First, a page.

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NM officials prepare for possible violent protests

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A temporary chain-link fence has been erected on the east side of the state Capitol. Officials have been preparing for the possibility of mayhem leading up to the inauguration of President-elect Joe Biden. (Eddie Moore/Albuquerque Journal)

Copyright © 2021 Albuquerque Journal

SANTA FE – Fences were erected Wednesday on the east side of the Roundhouse in Santa Fe, one of the more visible measures local officials are taking to protect against possibly violent protests in Santa Fe over the next several days.

A recent FBI memo warns of possible armed protests at all 50 state capitols after the armed insurrection at the U.S. Capitol last week.

New Mexico Legislative Council Services Director Raul Burciaga said Wednesday that more fencing would be added around the Roundhouse in coming days, but he declined to say where exactly.

He also said security will be increased at the Roundhouse during the 60-day legislative session, which begins Tuesday, the eve of President-elect Joe Biden’s inauguration.

But the full extent of security operations remains unknown. Burciaga said that given the threats of armed protests, it was best to keep some information “under wraps,” although he said more details would be released on Friday.

The FBI alert came days after a violent mob of President Donald Trump’s supporters stormed the U.S. Capitol to keep Congress from certifying the November election, which Trump claims, without proof, was stolen from him. The FBI warning said that the protests may start as early as this week and could extend through Biden’s inauguration on Wednesday.

Investigators believe some protesters could be members of extremist groups, The Associated Press reported.

Members of the Proud Boys, the only group in New Mexico labeled a hate group by the Southern Poverty Law Center, attended a pro-Trump demonstration at the Roundhouse the day of the insurrection in Washington. A man wearing a New Mexico Civil Guard T-shirt and several people donning QAnon apparel were also present.

New Mexico-based Cowboys for Trump were also on hand. Cowboys for Trump leader Couy Griffin attended the demonstration in Washington. He later posted a video of himself on Facebook, saying, “There’s going to be blood running out of that building,” in reference to the possibility of holding a 2nd Amendment rally at the U.S. Capitol. The video has since been removed.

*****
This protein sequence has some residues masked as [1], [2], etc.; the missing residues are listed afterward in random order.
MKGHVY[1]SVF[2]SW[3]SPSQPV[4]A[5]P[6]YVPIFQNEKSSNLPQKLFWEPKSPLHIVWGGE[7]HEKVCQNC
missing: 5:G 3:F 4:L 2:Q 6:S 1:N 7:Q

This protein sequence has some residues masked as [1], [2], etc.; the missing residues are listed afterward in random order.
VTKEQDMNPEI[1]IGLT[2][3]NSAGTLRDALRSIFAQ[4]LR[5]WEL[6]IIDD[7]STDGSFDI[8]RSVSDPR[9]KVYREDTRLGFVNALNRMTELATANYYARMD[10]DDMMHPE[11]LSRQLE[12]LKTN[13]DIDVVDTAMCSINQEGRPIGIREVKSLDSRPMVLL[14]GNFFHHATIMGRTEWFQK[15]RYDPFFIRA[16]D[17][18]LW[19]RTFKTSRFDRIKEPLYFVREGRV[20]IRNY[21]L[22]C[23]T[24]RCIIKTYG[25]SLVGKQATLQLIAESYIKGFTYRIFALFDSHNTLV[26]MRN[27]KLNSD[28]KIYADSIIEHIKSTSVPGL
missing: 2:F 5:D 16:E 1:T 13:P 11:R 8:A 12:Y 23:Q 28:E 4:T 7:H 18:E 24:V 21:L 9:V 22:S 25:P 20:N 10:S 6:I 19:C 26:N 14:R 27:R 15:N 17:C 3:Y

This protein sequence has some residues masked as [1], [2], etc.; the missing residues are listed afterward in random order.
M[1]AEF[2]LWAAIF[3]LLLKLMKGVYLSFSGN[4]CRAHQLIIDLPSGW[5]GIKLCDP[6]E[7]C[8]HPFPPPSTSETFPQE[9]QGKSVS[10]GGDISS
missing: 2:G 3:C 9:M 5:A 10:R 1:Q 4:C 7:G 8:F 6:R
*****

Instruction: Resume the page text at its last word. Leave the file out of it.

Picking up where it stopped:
In a video released Wednesday, President Trump addressed reports of planned violent protests around the country and called for calm. He urged “no violence, no lawbreaking and no vandalism of any kind.”

Frank Fisher, a spokesman for the FBI field office in Albuquerque, said the agency was working to identify any potential threats of violence resulting from demonstrations in New Mexico.

“Our focus is not on peaceful protesters, but on those threatening their safety and the safety of other citizens with violence and destruction of property,” Fisher said in a statement to the Journal.

While authorities said they were preparing for possible threats, none specified what threats have been identified.

National authorities are hoping to prevent a repeat of last week’s riots by deploying about 20,000 National Guard members to Washington, D.C., including some from New Mexico. The New Mexico National Guard announced late Wednesday that Gov. Michelle Lujan Grisham authorized sending Guard members to Washington next week, but a spokesperson declined to say how many. It’s unclear whether any National Guard members will be deployed to Santa Fe.

During a meeting with reporters Monday, Santa Fe Mayor Alan Webber said his office was working with various law enforcement agencies, as well as the Governor’s Office, to “prepare for any eventuality.” He, too, declined to provide specifics.

The Santa Fe Police Department said it is working with other law enforcement agencies to ensure they’re prepared to assist New Mexico State Police, if necessary.

A spokesman with the Santa Fe County Sheriff’s Office said the department holds regular intelligence briefings with other law enforcement agencies to be prepared for any civil unrest that might arise.

State Police said it continually monitors potential “large-scale demonstrations” and is working with other law enforcement agencies to prepare a coordinated response if protests aren’t peaceful.

“Given the current climate in our country, we will not rule out such events taking place during the upcoming legislative session, or on Inauguration Day; or in the days and weeks surrounding either event,” State Police said in an emailed statement.

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